By Mike Kruzman /

The Howell Public Schools Board of Education again heard continuing comments both for and against mask mandates and elected to keep it off the table.

Monday night’s meeting crowd was relatively smaller than it has been over the past few months, but around 15 district parents and teachers still spoke passionately about whichever side of the mask mandate-fence they fall on.

Before it got to that point, however, Board Member Crystal Zurek made a motion to amend the agenda to include an action item for a universal mask requirement for students, teachers, and visitors while transmission rates are high. She said this was based on health department guidance and believes it is the right thing to do. Vice President Brent Earl said he was voting no because it goes against the process. A subcommittee of Board members, which Zurek is not a part of, reviews these “difficult decisions” weekly and is not currently interested in bringing the mandate forward. Zurek said she was just trying to do what she feels is the safest and best for the kids.

Earl said he felt the amendment undermined working with other Board members. Courtney Tarara echoed the sentiment about putting it on the agenda. She said that as soon as kids leave school, the masks are coming off anyway. Tarara compared Howell Public Schools to Grand Blanc and Huron Valley Schools, which have mandates, and comparable COVID numbers. Christy Conn said she sees the value in masks, but also that there is still a process.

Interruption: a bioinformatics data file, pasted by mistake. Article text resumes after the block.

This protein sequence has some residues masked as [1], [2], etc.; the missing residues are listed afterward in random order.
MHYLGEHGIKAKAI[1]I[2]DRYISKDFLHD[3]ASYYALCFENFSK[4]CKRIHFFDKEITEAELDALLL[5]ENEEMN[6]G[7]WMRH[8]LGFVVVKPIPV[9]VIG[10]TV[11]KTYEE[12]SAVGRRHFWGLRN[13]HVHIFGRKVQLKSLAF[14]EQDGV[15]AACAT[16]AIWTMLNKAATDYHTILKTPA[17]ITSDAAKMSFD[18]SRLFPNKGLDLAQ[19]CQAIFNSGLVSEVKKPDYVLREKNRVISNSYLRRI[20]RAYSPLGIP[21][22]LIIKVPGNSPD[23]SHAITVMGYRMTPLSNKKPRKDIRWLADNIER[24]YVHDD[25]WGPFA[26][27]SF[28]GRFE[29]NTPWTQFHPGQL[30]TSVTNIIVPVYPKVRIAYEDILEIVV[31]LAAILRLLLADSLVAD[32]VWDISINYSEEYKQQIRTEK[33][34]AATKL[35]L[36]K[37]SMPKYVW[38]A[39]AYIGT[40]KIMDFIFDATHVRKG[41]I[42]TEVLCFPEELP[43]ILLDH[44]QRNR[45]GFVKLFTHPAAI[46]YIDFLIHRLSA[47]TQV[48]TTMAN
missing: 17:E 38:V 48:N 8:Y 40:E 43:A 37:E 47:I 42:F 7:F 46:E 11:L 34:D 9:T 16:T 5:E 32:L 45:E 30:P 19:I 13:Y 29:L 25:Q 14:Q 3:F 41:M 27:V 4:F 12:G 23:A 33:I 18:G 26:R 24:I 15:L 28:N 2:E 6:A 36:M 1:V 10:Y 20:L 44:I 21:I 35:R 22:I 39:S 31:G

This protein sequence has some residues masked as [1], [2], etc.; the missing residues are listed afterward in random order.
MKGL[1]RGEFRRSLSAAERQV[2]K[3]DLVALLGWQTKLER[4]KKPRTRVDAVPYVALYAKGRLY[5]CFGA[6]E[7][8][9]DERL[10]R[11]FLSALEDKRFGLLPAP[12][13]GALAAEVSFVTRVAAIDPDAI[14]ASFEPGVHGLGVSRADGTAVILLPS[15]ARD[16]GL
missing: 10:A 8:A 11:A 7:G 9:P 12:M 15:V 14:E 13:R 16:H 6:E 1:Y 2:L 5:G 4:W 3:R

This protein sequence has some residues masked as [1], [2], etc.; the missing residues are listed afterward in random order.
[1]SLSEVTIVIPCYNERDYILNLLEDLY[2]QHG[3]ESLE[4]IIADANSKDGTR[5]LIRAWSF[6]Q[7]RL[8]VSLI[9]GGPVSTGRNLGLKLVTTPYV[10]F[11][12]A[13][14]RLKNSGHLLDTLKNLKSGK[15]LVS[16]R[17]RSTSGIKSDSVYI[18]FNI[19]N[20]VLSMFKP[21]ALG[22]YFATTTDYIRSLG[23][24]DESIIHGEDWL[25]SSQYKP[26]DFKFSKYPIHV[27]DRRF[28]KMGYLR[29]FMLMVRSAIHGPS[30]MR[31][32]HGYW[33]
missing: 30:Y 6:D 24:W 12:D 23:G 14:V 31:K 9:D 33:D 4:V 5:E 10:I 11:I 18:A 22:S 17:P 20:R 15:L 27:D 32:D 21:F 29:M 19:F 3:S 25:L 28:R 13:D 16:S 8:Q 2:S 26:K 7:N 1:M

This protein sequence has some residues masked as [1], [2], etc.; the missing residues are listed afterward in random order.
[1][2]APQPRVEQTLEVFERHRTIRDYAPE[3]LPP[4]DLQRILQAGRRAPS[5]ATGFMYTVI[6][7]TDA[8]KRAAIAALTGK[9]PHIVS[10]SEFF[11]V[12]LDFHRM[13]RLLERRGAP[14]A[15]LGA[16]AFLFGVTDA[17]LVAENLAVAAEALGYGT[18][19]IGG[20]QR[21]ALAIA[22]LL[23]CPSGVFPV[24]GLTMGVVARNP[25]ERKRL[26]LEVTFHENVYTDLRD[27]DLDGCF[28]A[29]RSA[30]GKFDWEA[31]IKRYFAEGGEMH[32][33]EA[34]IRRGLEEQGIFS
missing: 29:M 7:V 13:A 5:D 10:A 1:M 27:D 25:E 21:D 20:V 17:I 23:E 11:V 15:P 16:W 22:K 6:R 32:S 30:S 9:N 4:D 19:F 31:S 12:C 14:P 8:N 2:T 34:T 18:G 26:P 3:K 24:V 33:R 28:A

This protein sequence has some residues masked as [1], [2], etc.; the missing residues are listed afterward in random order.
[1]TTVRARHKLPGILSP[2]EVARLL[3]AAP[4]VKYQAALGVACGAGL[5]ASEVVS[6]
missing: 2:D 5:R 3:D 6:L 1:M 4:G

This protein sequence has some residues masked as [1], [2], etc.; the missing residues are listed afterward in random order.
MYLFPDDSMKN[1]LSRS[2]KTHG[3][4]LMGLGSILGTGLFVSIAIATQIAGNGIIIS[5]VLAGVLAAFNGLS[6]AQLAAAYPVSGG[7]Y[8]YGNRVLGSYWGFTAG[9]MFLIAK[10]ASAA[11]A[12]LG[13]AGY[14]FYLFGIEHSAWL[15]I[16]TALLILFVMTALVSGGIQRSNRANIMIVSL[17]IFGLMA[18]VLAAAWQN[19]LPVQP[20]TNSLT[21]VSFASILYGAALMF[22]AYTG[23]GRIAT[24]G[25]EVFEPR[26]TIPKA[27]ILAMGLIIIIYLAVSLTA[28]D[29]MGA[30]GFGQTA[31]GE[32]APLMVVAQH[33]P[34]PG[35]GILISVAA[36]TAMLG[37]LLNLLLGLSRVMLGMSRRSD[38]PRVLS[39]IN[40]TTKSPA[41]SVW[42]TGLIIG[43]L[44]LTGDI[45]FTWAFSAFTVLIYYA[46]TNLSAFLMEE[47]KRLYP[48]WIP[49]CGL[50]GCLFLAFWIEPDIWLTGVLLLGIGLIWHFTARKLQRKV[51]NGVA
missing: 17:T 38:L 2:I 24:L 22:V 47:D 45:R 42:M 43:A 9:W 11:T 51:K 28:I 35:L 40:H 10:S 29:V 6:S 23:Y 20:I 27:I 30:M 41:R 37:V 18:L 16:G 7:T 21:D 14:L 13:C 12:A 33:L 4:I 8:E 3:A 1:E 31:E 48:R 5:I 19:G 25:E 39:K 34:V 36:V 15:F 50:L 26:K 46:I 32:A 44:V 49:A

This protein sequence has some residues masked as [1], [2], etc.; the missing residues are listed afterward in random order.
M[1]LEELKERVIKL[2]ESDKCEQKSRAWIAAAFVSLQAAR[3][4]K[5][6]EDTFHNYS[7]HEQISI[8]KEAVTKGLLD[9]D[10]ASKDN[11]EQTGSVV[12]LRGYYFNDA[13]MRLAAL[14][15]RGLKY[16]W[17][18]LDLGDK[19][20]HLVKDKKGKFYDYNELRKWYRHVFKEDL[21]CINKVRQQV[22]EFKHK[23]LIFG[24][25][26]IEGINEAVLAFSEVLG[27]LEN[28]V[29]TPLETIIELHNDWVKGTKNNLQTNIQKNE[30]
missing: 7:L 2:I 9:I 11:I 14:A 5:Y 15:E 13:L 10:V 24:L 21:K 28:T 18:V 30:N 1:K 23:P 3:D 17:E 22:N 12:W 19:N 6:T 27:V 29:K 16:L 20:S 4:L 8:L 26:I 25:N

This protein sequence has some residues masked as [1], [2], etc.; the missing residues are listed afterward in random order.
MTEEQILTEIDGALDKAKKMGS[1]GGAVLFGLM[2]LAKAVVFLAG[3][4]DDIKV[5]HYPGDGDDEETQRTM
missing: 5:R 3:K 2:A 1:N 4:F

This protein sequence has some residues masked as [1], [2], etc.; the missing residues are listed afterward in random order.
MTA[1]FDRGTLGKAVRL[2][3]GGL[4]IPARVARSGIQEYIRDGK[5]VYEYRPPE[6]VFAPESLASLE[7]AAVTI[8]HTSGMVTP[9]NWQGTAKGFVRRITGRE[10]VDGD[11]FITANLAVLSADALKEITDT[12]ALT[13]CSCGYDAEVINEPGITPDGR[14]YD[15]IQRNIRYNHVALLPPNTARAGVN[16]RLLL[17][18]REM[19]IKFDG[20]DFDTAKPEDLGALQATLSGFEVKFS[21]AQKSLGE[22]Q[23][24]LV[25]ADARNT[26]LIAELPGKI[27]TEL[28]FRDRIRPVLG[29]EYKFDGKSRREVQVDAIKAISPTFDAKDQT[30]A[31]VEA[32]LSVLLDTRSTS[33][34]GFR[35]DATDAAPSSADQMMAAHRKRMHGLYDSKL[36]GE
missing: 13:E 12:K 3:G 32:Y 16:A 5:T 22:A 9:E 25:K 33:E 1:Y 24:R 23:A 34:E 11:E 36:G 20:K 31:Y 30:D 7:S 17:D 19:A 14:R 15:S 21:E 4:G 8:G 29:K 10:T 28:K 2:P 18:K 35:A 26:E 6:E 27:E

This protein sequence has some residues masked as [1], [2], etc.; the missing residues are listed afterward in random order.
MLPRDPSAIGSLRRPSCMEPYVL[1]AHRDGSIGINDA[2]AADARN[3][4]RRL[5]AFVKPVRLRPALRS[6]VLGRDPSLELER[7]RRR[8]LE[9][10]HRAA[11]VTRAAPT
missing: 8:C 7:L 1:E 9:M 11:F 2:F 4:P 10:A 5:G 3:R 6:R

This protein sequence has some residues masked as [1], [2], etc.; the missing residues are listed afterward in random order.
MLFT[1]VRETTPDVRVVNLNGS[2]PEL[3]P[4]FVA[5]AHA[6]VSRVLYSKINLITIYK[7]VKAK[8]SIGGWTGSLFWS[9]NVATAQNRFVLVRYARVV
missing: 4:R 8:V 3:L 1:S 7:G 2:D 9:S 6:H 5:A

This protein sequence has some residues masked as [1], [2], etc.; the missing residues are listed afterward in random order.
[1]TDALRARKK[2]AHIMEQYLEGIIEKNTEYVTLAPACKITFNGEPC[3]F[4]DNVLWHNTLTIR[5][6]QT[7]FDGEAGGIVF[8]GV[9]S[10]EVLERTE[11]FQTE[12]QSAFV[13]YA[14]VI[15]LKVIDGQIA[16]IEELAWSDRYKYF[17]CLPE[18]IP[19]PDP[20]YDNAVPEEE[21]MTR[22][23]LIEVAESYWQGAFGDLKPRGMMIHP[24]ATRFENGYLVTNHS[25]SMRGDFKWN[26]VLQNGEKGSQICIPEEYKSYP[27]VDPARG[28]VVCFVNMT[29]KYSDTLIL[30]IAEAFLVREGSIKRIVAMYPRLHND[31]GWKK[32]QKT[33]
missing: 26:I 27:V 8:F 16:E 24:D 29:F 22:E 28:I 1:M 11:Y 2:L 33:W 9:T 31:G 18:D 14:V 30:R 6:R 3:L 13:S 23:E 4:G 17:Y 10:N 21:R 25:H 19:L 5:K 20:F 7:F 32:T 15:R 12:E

The motion to add the mask mandate to the agenda failed by a 4-3 vote, with Christy Conn and Grace Trudell joining Zurek. Earl, along with Board President Stacy Pasini, Treasurer Courtney Tarara, and Trustee Marcus Wilcox voted against it.

There was also a recurring call from the public to address quarantining issues and how some students have been made to quarantine multiple times, and on the possibility that they might have been in close contact- not necessarily “were” in close contact.

Superintendent Erin MacGregor said that the health department provided further guidance last week about reducing contact tracing distance from 6 feet to 3 feet, which will reduce the quarantines. He said he understands it’s a balance with regards to the dynamics they have with the kids’ and community’s health, but also with making sure the kids can be in school as much as possible. MacGregor said that when they have students who have already been quarantined twice in this school year, that that is a lot of school to miss. He said they need to consider ways to continue navigating the pandemic and keeping kids in school more.

Pasini said, towards the end of the meeting, that her priority is passionately advocating for the kids, and that is what the Board is doing. Trudell thanked those in attendance for what she called an “unexpected, respectable” public comment period compared to some previous meetings.